"Gather my saints together" (Psalm 1:5)
It was a beautiful thought in the mind of God when, in His Divine economy, He prescribed for the periodic convocations of His people. Away back in the time of Moses He commanded that all the males in Israel should journey three times in every year to some place of His appointment (Deuteronomy 16:16), the details of which are worth noting. It is clear that David laid great store by such convocations. Psalm 122 is (by its heading) attributed to David, as were other "Songs of Ascents", or Pilgrimage. It was due to division resulting from spiritual decline that such gatherings ceased for so long, until Josiah had a great recovery celebration (2 Chronicles 34:18-19). It was therefore a sign of spiritual recovery and strength when the Lord's people so gathered from near and far.
We can briefly summarize the values in the Lord's thought for such convocations:
1. They were times when the universality of God's Church, or "Holy nation", as on the basis of the Passover (the Cross) was preserved in the hearts of His people. "They left their cities"; that is, they left exclusively parochial ground. By the gathering from all areas they were preserved from all exclusivism, sectarianism, and the peril of isolation. They were made to realize that they were not the all and everything, but parts of a great whole. Thus the ever present tendency to make God in Christ smaller than He really is was countered.
2. Thus, they were times of wonderful fellowship. People who belonged to the same Lord, but had either never before met, or had been apart for so long, discovered or rediscovered one another, were able to share both "their mutual woes, and mutual burdens bear", or tell of the Lord's goodness and mercy. Loneliness, with all its temptations and false imaginations, was carried away by the fresh air of mutuality. New hope, incentive, and life sent the pilgrims back to their accustomed spheres with the consciousness of relatedness.
3. They were times of consolidation. The Psalm says: "For a testimony unto Israel." The testimony of the great thing that the Passover (the Cross) means in the heart of His people. A testimony to the unifying power of the blood and body of Christ. The gatherings held a spiritual virtue in the livingness of the presence of the Lord. If they had been assailed by doubts, fears, and perplexities, they went away confirmed, reassured, and established in their common faith.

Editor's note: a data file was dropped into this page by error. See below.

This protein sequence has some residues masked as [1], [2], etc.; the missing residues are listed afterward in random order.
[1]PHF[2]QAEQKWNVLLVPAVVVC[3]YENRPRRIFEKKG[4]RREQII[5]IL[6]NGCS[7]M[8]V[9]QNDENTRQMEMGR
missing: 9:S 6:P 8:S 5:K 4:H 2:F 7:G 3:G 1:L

4. They were times of instruction. The Word of God was brought out, read and expounded. They were taught, and they "spake one to another". In a word, they were fed. There was spiritual food. The initiation of these convocations was connected with three "Feasts" (Deuteronomy 16). Eating and drinking in the presence of the Lord. They returned fortified, built up, enlightened, and with vision renewed.
5. They were times of intercession. Possibly not every individual was able to "go up". For various reasons – infirmity, age, responsibility, or some other form of detention – kept some from the blessings of joining with the pilgrims. But God's idea of the gatherings was – as put into later words – "My house shall be a house of prayer for all peoples." The New Testament is clear and strong on this point, that the representation of the "Body of Christ" in any place CAN, and SHOULD have real spiritual values for all its members because "the Body is one".
So, let the lonely, detained and isolated ones realize that when the Lord's people are together, they are being supported. And let those who are not so deprived of the 'gathering together' realize how vital it is, and what a necessity there is in expressing this Divine thought.
Would to God that all our gatherings were after this sort!
From "A Witness and A Testimony" May-June 1968.